Yet that gets taken as, oh, this study said this. And so I think that's happened a number of times already in, in different medications that are being used to, you know, possibly treat, uh, covid. And, and then, you know, I wanna also, I. Kind of fill in and step back from that and say, you know, what's the type of studies, you know, there was a really beautiful study that, again, put in pre-print on online, uh, looking at, um, what we call in silico data.

So it's, it's kind of in silico is just kind of in the computer, right? Let's look at what we know about the human interact and the virus interact, and how do they connect to each other. Are there any, uh, places or drugs or supplements that we see could fit and interfere between the virus and the human?

And, you know, some, and that's like using AI right? To Yeah, exactly. It's, it's using ai and so we call it kind of silico, uh, evidence. Now that's, Awesome and it needs to be done, but it's really all about generating hypotheses that then need to be looked at in more in depth. You can't just use that kind of data and say, yes, everybody should be on this particular drug if it's found in that kind of study.

Another kind of study that we see a lot of are in vitro studies. So studies that are done in, in vitro essentially means outside the body in the test tube. So, you know, you're looking at, uh, models of, you know, lung epithelium. In, you know, you grow models of like the tissue culture and you grow it in a Petri dish and then you add different things and see what happens to that.

Or you add a virus and then see what might inhibit that virus in vitro. Okay? So that's very different once again than actually using that substance in the body. So it's another step in the process of discovering if that is a good substance to use. Um, and, but you can't take it at face value. You know, taking something, adding it to a, a Petri dish is, has a very different effect than if you swallow it and it, you know, gets, uh, used in your body with all of the other things that happen in a human body.

Another type of testing and that's done is in animals, right? So we are, we're familiar with rats and mice. Again, another important step in understanding things. But rats and mice are not humans. And so even though we get a lot of insight in animal studies, oftentimes, and it's happened time and time again, where we find something in an animal, get very excited about it, and we try it in a human and it just doesn't work the same.

So, you know, we're very different, uh, from mice. And so, and then we get to the human clinical trials and there's a lot of things you have to look at in terms of how the methodology was done. Was it observational? Was it a randomized trial? Was it a blinded trial? How many people were in it? Did they appropriately track the endpoints?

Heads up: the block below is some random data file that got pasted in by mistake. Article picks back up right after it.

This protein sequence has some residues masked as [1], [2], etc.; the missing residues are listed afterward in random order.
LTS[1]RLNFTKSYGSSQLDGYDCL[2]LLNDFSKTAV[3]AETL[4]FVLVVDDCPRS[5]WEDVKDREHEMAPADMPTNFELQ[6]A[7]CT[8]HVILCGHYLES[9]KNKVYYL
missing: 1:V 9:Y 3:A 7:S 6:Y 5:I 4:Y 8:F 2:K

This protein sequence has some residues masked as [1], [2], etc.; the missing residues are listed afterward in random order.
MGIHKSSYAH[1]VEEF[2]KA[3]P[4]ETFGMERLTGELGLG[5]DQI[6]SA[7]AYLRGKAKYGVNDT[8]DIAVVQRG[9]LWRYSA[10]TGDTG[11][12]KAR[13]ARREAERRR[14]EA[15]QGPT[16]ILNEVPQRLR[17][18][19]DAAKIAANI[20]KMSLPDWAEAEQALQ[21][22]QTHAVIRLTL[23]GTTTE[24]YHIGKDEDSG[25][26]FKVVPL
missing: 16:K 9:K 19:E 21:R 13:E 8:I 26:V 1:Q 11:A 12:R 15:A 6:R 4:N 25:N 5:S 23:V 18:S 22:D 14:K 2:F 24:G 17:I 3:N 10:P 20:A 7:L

So there's a lot of, um, you know, definitely a lot of different ways of doing human research and not, again, not all human research is the same. So it's very complex. And, and now when I think the world is looking on anything that's published on covid, I think a lot of people don't understand or all of the differences between the different types of research.

Okay. That's a good one. So then that's our framework today, that we are gonna start to then have some conversations about some of the mm-hmm. Issues that are going on and know we've got all of these different levels of evidence. Mm-hmm. And so then we have to try to, and, and so what we're basically faced with is trying to make judgment calls about what to do.

Right from very different levels of evidence and then trying to put that together and interpret it. Exactly. And that that's exactly what we're facing. And you know, we are in a very high need. We need to use something. And so sometimes in these cases we use information from say, lower levels of evidence because it's worth a try.

So that brings up the other concept that we use in medicine a lot is what's the risk and what's the benefit of trying something. Now if it's uh, a very potentially high benefit, meaning someone's in the I C U and they're going to die unless we try something, then we're going to be a lot more lax in terms of what kind of things we'll try.

They might not have sound evidence around them, but we're gonna try it anyway cuz we wanna save that person's life. Right? And now then the same idea is what are the risks of that? Uh, so now you have a healthy person. And they might have a few symptoms, but they don't have any underlying health conditions.

And, um, you want, you know, they get, they get the symptoms, but you wanna prevent them from going on to get a further, you know, end up in the ICU u you don't want them to die. Are you going to use that same drug that you might have used in the ICU to save someone's life with someone that's healthy, that could potentially cause a lot of harm.